In the recent episode featuring Mark Bauer, Independent candidate for Texas' 24th district, we discussed what appeared to be a generational divide between conservative Christians over the performance of Donald Trump. For this week's episode, I asked the Data Monkey to dig into the polling and see if the numbers indicate a larger trend amongst conservative Christians/Evangelicals.

You can listen to the full episode below, on Spotify, iTunes, or wherever your bad self gets your podcasts.

The Short Answer: Yes

On the whole, polling shows Trump has a much lower level of support among younger Evangelicals. One poll, cited by, shows over half of Evangelicals age 45 and up view Trump very favorably, whereas only 25% of those under 44 do. What's more, the percentage of 45+ Evangelicals who view Trump "very favorably" is roughly equal to the percentage of those under 44 who view him "very unfavorably".

In another study done by the Cooperative Congressional Election Survey revealed younger Evangelicals have more liberal positions on everything from immigration to Medicare for All, whereas older Evangelicals tend to match the positions of the president.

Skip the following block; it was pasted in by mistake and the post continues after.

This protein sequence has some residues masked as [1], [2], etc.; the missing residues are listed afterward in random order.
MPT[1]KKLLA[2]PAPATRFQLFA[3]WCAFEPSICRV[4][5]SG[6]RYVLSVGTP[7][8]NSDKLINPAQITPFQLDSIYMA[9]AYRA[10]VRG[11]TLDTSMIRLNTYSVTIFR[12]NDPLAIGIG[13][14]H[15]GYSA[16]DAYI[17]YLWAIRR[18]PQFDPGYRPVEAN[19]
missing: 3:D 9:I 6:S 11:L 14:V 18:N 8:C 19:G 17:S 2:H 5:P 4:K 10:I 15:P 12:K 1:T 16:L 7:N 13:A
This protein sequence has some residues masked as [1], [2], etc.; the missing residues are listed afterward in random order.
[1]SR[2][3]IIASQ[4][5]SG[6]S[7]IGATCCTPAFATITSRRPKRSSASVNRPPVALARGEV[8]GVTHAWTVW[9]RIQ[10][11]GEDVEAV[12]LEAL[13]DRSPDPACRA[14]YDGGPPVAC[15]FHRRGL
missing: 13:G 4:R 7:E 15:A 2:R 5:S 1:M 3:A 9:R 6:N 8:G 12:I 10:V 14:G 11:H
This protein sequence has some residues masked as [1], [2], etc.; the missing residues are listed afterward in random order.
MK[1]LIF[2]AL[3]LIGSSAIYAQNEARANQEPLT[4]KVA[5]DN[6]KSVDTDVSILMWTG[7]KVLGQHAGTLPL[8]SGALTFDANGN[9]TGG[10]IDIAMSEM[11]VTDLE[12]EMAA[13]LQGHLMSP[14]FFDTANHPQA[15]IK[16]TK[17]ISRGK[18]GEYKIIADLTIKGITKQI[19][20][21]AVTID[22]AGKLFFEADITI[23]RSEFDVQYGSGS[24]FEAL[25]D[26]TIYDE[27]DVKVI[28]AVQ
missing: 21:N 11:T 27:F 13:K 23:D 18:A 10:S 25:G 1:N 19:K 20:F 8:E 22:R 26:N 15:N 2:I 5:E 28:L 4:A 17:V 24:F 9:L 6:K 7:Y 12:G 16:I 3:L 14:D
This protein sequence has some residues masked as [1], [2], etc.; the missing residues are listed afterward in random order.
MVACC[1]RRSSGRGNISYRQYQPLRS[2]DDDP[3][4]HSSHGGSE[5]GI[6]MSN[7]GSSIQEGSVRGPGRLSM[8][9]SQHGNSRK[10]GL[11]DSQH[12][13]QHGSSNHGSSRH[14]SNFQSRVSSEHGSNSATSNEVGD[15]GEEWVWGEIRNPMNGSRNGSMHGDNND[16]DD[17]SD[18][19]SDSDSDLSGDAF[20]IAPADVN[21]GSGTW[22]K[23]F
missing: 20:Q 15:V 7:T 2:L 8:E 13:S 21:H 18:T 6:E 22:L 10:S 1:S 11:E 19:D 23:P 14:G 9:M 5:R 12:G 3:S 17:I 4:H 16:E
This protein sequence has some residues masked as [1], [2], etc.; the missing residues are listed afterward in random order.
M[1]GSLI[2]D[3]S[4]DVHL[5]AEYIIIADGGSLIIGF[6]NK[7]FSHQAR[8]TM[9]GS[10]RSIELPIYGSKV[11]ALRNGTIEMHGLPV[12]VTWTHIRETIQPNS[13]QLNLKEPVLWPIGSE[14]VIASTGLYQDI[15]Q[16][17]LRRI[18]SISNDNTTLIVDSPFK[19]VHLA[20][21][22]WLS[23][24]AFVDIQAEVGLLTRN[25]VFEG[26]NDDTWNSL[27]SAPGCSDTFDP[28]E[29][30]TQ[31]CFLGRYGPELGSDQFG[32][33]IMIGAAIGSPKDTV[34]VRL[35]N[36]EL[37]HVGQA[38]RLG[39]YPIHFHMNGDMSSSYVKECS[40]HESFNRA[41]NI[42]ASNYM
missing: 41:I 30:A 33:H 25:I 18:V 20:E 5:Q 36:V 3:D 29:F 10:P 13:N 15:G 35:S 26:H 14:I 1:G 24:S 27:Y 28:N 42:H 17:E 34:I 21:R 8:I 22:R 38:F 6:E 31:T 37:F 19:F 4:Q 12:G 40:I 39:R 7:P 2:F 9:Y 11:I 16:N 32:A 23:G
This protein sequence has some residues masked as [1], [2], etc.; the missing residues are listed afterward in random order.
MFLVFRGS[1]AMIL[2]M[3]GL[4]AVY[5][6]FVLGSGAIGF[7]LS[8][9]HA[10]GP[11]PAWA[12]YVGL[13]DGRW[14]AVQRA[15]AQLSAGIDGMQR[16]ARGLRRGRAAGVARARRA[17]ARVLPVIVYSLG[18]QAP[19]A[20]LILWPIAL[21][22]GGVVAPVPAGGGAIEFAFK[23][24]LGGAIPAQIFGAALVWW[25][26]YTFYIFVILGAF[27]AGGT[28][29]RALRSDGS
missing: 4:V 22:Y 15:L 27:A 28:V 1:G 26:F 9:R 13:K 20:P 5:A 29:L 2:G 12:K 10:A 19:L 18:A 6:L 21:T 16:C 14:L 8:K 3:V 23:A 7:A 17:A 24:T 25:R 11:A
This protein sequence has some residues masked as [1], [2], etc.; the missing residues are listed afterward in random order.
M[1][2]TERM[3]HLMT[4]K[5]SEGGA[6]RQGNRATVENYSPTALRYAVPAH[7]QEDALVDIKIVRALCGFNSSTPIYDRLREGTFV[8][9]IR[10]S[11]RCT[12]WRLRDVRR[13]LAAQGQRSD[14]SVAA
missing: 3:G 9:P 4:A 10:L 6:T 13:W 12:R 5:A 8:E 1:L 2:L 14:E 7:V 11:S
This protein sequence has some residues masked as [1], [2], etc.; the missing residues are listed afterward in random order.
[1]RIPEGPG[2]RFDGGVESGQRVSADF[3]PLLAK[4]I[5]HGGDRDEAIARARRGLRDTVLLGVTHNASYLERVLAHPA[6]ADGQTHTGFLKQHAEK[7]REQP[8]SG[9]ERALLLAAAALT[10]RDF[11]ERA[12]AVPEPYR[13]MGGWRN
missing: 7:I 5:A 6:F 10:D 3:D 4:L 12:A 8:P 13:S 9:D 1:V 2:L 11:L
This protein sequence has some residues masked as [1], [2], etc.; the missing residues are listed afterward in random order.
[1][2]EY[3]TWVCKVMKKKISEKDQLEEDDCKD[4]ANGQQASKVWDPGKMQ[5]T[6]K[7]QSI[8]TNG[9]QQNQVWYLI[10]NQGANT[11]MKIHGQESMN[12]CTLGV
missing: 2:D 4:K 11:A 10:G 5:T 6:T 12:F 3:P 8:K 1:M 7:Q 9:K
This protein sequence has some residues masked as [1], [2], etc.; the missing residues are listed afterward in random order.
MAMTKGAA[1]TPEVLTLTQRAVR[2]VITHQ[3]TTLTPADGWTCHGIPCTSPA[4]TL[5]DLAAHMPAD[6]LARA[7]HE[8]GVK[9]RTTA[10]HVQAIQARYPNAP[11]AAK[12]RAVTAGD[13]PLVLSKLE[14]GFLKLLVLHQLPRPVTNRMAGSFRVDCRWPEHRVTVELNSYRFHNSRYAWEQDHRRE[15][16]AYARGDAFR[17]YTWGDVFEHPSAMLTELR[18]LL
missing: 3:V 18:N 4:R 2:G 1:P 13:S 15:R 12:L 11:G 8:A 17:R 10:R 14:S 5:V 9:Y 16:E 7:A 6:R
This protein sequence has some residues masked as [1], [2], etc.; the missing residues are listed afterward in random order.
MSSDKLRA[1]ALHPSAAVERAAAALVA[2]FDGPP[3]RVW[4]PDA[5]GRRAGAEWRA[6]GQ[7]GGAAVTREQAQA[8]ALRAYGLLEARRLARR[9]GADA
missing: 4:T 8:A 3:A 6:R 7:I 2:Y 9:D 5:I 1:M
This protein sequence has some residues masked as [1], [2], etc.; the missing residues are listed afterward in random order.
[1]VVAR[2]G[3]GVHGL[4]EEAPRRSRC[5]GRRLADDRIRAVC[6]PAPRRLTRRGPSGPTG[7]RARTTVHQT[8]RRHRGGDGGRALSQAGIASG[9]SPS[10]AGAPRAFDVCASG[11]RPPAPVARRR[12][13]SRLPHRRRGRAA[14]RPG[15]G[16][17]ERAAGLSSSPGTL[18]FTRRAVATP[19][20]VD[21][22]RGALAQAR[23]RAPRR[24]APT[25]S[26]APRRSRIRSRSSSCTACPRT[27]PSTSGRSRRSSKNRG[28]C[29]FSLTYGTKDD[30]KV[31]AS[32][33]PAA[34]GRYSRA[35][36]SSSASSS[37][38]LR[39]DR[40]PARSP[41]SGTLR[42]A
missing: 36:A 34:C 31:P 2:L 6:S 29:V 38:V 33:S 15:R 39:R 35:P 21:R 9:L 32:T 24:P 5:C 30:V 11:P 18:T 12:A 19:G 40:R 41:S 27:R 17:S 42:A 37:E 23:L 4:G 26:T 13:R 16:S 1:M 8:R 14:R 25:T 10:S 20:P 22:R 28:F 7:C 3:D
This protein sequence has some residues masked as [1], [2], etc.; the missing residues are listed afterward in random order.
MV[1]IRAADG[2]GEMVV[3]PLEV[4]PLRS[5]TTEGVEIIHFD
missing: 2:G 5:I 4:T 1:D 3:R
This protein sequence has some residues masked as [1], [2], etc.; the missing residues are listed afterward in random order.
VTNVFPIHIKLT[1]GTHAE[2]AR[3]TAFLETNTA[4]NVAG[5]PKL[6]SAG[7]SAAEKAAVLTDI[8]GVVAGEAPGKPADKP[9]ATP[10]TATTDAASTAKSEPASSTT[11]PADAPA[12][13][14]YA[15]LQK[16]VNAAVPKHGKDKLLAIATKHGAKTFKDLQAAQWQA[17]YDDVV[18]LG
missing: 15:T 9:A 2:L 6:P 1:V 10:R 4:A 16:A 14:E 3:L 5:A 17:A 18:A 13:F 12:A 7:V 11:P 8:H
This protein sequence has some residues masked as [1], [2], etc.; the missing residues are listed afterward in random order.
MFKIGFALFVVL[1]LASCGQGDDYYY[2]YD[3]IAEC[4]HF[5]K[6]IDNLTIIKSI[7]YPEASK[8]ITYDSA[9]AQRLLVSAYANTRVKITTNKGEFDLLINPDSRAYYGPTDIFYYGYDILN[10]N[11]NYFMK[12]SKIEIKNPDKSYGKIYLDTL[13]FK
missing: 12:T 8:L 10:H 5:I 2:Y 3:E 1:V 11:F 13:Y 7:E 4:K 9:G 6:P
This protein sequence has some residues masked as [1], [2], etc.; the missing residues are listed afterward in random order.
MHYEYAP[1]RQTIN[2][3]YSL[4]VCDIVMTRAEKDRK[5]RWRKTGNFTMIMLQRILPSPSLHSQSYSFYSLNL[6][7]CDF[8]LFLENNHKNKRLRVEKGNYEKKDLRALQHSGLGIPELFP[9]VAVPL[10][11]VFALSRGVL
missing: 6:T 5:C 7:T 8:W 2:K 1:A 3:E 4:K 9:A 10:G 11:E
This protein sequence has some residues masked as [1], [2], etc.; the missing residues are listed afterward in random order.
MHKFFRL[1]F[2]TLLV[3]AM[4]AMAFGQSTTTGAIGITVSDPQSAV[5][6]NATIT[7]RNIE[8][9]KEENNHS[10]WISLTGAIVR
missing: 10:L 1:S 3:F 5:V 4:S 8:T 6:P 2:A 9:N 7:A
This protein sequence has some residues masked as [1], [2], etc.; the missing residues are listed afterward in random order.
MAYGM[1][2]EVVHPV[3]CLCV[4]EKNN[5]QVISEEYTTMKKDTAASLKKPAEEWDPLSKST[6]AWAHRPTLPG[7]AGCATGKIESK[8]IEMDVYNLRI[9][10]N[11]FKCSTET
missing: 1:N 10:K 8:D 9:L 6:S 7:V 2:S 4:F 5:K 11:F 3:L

Most strikingly, older Evangelicals appear to have shifted their priorities in line with the larger, Trump driven Republican platform since his election. For instance, in 2014, under 50% of Evangelicals cited immigration as a top issue, whereas that number grew to 70% in 2019. Older Evangelicals were also more likely to have negative views of immigration.

The one equalizer in the Evangelical population is the issue of abortion, where Evangelicals of all ages are fairly unified in their views. Given unity in the Evangelical vote is essential for Trump to win reelection in November, a fight over a Supreme Court nominee may be just what he needs.